REVIEW by Willard Manus

George Orwell's barnyard fable about the God that failed, communism, was turned into a musical back in 1984 (appropriately) by Peter Hall, Richard Peaslee (music) and Adrian Mitchell (lyrics) for Britain's National Theatre. Now Theatricum Botanicum has mounted an American version of the show, one which is a bit ragged in spots (owing to its mixed amateur & professional cast), but can still be recommended nonetheless. The lead performers, notably Steve Matt as The Old Major, Jim LeFebvre as Napoleon, Melora Marshall as Snowball, Melissa Thatcher as Muriel, Tom Allard as Boxer, and Earnestine Phillips as Clover, acquit themselves well, despite the handicap of having to wear masks while acting and singing. Actually, the show's masks and costumes are of such a high order that they will undoubtedly win critical prizes at year's end.

ANIMAL FARM depicts what happens to the animals (standing for the workers) who rebel against capitalism (embodied by the farmer, Mr Jones) and try to form a democratic society (animalism). The workers are successful at first and enjoy a brief utopia, until human nature (the thirst for power and control) takes over. Stalin (Napoleon) triumphs in his struggle with Lenin (Old Major) and Trotsky (Snowball), proceeding to become a tyrannical dictator who brooks no dissent or opposition. Animalism is crushed, the workers become exploited and downtrodden again, and Napoleon and his lackeys (priests, poets and bureaucrats) rule with an iron fist, just the way Mr Jones did. In fact, Orwell/Hall make the point that in this respect communism and capitalism resemble each other.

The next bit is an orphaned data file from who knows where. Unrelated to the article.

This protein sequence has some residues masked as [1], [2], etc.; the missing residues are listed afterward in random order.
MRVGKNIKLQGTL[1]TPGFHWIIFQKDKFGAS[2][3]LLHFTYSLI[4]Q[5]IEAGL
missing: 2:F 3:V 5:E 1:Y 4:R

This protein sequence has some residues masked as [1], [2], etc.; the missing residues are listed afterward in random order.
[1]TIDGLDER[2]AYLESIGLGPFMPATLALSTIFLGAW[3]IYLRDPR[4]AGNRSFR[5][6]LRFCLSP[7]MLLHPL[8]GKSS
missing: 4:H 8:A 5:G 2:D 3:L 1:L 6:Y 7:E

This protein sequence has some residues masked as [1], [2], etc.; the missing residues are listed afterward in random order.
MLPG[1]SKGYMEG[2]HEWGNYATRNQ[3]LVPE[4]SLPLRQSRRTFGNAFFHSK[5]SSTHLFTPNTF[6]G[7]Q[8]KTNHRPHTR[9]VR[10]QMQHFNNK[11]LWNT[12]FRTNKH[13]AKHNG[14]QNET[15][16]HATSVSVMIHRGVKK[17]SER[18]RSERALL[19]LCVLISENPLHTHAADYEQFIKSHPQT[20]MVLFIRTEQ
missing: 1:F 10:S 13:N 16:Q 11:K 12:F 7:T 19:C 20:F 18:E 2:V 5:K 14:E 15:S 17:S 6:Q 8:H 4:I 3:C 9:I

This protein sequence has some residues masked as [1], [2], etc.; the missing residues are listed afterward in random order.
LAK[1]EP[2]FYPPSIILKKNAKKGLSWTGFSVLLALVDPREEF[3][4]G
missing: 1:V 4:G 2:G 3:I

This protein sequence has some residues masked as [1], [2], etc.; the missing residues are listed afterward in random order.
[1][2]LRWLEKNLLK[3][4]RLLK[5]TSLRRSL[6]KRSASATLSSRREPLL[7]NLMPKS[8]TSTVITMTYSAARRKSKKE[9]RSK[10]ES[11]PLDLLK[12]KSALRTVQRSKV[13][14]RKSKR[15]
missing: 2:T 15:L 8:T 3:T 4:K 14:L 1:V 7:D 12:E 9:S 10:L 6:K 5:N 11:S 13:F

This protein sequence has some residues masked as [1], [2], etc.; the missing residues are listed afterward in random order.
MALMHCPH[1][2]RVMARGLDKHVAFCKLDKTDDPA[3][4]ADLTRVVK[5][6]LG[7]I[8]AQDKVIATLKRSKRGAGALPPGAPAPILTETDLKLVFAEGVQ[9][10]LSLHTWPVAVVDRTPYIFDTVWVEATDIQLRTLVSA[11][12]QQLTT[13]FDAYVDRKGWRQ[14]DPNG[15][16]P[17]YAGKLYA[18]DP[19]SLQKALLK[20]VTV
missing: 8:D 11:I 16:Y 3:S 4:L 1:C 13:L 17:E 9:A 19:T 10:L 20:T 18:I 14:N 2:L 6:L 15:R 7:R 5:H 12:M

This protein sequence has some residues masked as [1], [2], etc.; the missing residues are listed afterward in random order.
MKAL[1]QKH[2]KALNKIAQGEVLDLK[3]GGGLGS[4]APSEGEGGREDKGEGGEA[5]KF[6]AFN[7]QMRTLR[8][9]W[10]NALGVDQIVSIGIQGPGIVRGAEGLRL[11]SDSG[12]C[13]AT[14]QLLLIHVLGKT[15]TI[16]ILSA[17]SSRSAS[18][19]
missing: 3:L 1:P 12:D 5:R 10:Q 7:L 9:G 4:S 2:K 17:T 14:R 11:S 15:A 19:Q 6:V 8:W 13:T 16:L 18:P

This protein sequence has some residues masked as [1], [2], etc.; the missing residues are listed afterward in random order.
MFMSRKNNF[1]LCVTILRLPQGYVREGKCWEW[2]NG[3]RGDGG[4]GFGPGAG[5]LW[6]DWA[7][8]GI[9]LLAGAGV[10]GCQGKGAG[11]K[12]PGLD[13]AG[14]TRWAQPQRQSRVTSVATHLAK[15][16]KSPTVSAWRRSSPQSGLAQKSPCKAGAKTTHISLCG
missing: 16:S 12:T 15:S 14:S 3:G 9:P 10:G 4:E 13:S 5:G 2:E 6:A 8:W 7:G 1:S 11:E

The music and lyrics are first-rate: simple but sardonic and witty. Ellen Geer's direction of ANIMAL FARM'S large cast is admirable and she has coaxed spirited performances out of her actors, who prance and dance, whinny and cluck, bleat and bellow with much gusto and realism, helped by Theatricum Botanicum's rustic setting.

Through September 29 at Theatricum Botanicum, 14l9 N. Topanga Canyon Blvd. For tickets and scheduling information (also playing in rep are The Madwoman of Chaillot, The Merchant of Venice and A Midsummer Night's Dream), call (310) 455-3723.